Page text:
We are very happy and proud to see our last paper published on-line first, today on Progress in Physical Geography
After 8 years of observations we add some knowledge to the study of ground ice and permafrost in alpine/mountain regions where carbonatic rocks and caves are dominant.
We were very lucky to intercept in 2014 an abrupt permafrost degradation induced by recent climate change in an ice cave of the Canin range.
Air circulation remains responsible for having a net cooling effect on this environment, except when the entrance is sealed by snow. In the recent past, when climatic permafrost thickness started to reduce, due to pure conduction induced by external warming, air circulation was responsible in keeping cryotic conditions “around” the cave environment, preserving the permanent ice deposit in it from abrupt melting. Therefore, relict permafrost can be solely or jointly responsible with air circulation, for ice formation and preservation within a cave. Ongoing climate change is now deeply affecting high-elevation caves in the Alps and several positive feedbacks are jointly acting in a rapid disappearance of permanent ice deposits within them, which represent important paleoclimatic archives of the Alps. For this reason, urgent scientific actions are needed to save as much information as possible, before the ice in caves completely melts.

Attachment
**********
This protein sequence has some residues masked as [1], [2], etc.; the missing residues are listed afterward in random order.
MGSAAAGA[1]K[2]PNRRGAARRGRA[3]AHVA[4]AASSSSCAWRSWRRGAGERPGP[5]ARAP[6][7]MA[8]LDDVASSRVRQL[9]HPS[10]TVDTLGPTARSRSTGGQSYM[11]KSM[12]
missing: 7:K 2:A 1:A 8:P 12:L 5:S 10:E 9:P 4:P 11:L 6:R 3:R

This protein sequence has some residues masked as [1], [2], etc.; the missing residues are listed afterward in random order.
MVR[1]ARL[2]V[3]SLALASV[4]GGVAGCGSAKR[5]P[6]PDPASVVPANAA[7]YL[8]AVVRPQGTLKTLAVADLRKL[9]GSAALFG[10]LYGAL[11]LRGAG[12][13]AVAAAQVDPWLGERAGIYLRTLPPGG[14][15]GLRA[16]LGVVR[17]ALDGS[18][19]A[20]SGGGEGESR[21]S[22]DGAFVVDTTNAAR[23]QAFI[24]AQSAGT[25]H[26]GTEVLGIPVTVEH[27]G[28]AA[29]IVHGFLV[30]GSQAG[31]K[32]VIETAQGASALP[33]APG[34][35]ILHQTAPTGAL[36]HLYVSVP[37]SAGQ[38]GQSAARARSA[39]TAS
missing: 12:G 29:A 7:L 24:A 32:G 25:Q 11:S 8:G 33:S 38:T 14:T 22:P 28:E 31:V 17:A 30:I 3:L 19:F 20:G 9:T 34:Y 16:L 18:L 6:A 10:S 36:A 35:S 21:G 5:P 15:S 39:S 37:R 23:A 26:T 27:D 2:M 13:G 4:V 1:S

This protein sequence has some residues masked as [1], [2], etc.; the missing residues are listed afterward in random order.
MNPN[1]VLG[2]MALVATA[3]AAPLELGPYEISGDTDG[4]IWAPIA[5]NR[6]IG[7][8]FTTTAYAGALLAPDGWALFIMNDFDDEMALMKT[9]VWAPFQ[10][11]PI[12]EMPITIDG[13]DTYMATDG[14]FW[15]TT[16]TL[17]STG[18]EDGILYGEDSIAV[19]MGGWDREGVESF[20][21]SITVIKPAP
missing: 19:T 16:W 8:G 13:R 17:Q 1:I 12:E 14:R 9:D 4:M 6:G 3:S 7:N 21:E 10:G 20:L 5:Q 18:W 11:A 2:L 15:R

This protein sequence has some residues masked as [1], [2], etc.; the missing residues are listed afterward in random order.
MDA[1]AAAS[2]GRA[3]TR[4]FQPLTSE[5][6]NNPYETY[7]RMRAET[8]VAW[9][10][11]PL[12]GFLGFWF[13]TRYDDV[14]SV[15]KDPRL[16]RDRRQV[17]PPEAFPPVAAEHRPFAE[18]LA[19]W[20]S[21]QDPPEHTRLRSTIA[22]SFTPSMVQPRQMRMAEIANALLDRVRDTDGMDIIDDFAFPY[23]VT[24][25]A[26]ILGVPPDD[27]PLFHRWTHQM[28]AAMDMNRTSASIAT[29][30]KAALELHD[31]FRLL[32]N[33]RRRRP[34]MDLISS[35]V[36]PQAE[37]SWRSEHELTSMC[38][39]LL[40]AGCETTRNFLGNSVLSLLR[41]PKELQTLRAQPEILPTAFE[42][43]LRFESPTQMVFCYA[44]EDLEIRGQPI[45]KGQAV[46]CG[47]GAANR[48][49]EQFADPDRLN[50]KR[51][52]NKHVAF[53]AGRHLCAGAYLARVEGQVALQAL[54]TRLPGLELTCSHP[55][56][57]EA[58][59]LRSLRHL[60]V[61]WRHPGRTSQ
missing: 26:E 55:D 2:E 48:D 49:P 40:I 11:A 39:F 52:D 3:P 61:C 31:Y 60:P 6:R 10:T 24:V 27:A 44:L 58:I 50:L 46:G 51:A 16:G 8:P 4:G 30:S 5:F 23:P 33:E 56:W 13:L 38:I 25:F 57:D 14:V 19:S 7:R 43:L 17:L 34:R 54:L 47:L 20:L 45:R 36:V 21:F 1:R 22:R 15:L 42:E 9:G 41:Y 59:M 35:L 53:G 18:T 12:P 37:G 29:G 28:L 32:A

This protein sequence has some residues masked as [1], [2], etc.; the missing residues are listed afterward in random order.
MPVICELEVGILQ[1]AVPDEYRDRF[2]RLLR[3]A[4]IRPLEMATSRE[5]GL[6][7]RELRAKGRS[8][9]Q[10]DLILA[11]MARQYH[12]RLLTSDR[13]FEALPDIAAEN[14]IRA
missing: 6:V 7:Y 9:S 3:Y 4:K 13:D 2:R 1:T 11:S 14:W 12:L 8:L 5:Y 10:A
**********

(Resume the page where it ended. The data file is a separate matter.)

The paper is available here, but if you do not have access to the journal we can send you the un-edited proofs of the manuscript